Robert Becker^{1}, Claudia Falfan-Melgoza^{1}, Jonathan Reinwald^{1}, and Wolfgang Weber-Fahr^{1}

In a test-retest fMRI experiment we examined the influence of temporal filtering and global signal regression (GSR) on resting state networks in rats. Connectivity and topological properties as well as their test-retest reliability were assessed for eight filtering variants (with and without GSR, four frequency bands). We found GSR to strongly impair the expected structure of networks. The choice of temporal filtering frequencies whereas did not have a significant effect. Test-retest-reliability was low for all filtering variants. Based on our results we recommend to use less restrictive bandpass filters but no GSR.

Discussion

Despite generally low test-retest- reliability for the connection strength as well as global and local graph metrics, resting state networks showed the expected structure (strong DNM and SM areas). GSR was found to produce less structured and less efficient networks. The application of GSR is therefore not recommended. Regarding the choice of bandpass filter limits, the traditional choice (0.01 - 0.1 Hz) leads to networks more clearly showing the expected properties than higher frequencies. Nevertheless frequencies above 0.1 Hz yield additional connectivity information and should be take into account.1. Murphy K, Birn RM, Handwerker DA, Jones TB, Bandettini PA. The impact of global signal regression on resting state correlations: Are anti-correlated networks introduced? NeuroImage 2009; 44(3): 893-905.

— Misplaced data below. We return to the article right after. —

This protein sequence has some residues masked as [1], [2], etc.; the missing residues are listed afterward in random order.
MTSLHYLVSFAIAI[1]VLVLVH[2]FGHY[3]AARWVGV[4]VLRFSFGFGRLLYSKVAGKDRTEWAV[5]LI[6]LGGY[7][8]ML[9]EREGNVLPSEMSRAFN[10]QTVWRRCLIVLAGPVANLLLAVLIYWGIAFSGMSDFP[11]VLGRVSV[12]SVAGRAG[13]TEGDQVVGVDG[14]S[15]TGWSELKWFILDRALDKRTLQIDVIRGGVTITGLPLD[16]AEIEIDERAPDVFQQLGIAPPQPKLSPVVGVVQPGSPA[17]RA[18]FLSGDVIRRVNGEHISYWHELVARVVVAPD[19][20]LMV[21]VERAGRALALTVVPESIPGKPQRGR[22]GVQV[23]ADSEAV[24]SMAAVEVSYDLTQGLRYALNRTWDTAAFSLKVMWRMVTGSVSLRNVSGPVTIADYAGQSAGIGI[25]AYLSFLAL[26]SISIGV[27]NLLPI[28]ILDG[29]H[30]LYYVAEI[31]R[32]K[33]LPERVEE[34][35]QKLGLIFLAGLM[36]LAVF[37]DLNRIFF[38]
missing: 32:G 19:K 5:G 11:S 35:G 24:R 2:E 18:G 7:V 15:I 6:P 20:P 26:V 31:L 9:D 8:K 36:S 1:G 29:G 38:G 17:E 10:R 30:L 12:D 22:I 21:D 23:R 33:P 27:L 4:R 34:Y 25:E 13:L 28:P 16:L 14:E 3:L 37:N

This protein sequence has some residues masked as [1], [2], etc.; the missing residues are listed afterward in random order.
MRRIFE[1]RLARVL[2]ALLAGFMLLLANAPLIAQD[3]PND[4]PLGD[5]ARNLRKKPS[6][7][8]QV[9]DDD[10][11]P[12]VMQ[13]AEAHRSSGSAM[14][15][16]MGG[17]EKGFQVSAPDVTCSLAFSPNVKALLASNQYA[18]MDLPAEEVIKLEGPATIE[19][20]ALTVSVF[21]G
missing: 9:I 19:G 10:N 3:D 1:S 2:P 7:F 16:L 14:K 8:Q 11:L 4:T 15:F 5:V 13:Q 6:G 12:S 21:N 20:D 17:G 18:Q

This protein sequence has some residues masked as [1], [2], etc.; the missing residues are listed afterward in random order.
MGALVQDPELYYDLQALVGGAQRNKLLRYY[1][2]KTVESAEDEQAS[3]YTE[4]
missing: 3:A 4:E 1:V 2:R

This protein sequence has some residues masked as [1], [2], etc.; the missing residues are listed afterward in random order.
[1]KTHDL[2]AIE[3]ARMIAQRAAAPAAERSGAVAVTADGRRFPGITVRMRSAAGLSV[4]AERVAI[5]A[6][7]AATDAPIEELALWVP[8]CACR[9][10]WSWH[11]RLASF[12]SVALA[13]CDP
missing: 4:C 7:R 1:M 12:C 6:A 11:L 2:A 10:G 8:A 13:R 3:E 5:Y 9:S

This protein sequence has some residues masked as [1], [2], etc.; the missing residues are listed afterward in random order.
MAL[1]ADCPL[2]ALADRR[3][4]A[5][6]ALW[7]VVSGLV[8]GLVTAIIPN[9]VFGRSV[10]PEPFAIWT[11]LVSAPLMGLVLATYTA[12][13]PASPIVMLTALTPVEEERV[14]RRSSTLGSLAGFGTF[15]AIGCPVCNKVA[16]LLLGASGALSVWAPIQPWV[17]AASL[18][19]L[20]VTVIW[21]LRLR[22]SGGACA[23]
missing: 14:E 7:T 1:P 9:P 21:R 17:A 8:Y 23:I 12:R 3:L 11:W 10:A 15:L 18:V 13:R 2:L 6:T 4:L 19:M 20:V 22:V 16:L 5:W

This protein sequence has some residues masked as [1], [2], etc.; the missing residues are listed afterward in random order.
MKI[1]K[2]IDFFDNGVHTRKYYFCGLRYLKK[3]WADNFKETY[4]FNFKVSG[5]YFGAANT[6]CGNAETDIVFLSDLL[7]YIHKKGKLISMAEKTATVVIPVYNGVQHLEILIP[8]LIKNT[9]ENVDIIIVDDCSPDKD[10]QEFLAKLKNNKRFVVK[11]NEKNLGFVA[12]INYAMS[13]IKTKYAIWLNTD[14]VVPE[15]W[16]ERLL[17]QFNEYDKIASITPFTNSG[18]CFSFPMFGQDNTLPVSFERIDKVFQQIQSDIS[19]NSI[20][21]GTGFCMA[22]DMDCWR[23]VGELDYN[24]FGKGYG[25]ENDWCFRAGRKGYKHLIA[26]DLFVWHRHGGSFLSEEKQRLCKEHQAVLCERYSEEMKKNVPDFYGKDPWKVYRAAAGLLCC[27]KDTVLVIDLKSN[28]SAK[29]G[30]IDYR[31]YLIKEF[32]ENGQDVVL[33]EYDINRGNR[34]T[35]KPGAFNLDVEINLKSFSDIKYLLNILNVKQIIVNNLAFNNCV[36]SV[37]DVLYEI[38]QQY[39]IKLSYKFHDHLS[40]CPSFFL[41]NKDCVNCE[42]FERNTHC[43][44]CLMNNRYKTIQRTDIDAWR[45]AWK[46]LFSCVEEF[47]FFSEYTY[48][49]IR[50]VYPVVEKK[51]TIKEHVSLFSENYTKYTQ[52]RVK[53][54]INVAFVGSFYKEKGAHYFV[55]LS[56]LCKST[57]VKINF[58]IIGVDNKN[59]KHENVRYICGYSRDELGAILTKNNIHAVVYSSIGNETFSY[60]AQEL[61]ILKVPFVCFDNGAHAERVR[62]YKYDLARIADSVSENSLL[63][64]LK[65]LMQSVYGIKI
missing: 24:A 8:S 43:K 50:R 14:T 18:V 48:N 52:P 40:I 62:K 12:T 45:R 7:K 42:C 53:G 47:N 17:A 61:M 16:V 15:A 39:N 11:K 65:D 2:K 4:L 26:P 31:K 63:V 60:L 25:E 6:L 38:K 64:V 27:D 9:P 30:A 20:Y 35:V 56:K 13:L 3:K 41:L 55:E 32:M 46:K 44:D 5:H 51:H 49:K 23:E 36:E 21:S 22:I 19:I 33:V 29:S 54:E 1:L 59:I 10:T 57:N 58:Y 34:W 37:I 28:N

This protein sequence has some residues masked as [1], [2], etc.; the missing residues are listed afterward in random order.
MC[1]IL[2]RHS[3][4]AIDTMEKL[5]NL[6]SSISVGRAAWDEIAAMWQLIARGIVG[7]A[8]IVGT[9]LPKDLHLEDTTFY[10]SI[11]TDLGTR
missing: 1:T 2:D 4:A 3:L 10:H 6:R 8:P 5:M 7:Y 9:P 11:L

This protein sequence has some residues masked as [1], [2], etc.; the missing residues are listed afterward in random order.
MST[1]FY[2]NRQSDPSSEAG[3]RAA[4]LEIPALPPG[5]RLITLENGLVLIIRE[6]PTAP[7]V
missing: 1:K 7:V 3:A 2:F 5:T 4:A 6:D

2. Braun U, Plichta MM, Esslinger C, Sauer C, Haddad L, Grimm O, et al. Test-retest reliability of resting-state connectivity network characteristics using fMRI and graph theoretical measures. Neuroimage 2012; 59(2): 1404-1412.

3. Gass N, Schwarz AJ, Sartorius A, Schenker E, Risterucci C, Spedding M, et al. Sub-anesthetic ketamine modulates intrinsic BOLD connectivity within the hippocampal-prefrontal circuit in the rat. Neuropsychopharmacology 2014; 39(4): 895-906.

4. Schwarz AJ, Danckaert A, Reese T, Gozzi A, Paxinos G, Watson C, et al. A stereotaxic MRI template set for the rat brain with tissue class distribution maps and co-registered anatomical atlas: Application to pharmacological MRI. NeuroImage 2006; 32(2): 538-550.

5. Latora V, Marchiori M. Economic small-world behavior in weighted networks. The European Physical Journal B-Condensed Matter and Complex Systems 2003; 32(2): 249-263.

6. Rubinov M, Sporns O. Complex network measures of brain connectivity: uses and interpretations. Neuroimage 2010; 52(3): 1059-1069.

7. Shrout PE, Fleiss JL. Intraclass correlations: Uses in assessing rater reliability. Psychological Bulletin 1979; 86(2): 420-428.

Fig 1: Connectivity
(40% strongest edges) for non GSR (left) and GSR networks (right) and four
frequency bands each. Plots were generated using the FSL nets toolbox. Line color
indicates connection weight, line width indicates ICC (0-0.81). Clustering of
the network nodes was calculated on the network with no GSR and 0.01-0.1 Hz by
hierarchical clustering functionality implemented in fslnets. All networks were
plotted using the same clustering for comparability.

Fig 2: AUC
values (densities 0.1 – 0.4) of betweenness centrality for 46 anatomically
defined regions. Asterisks indicate significant influence (two-way ANOVA,
p<0.05, FDR corrected) of GSR (red) and choice of temporal filter (blue) respectively.

Fig 3: AUC
values (densities 0.1 – 0.4) of local graph properties degree centrality for 46
anatomically defined regions. Asterisks indicate significant influence (two-way
ANOVA, p<0.05, FDR corrected) of GSR (red) and choice of temporal filter (blue)
respectively.

Fig 4: AUC values for global network properties (densities 0.1 – 0.4).

Fig 5: Intra-class-correlation
of global network properties at densities 0.1, 0.25 and 0.4.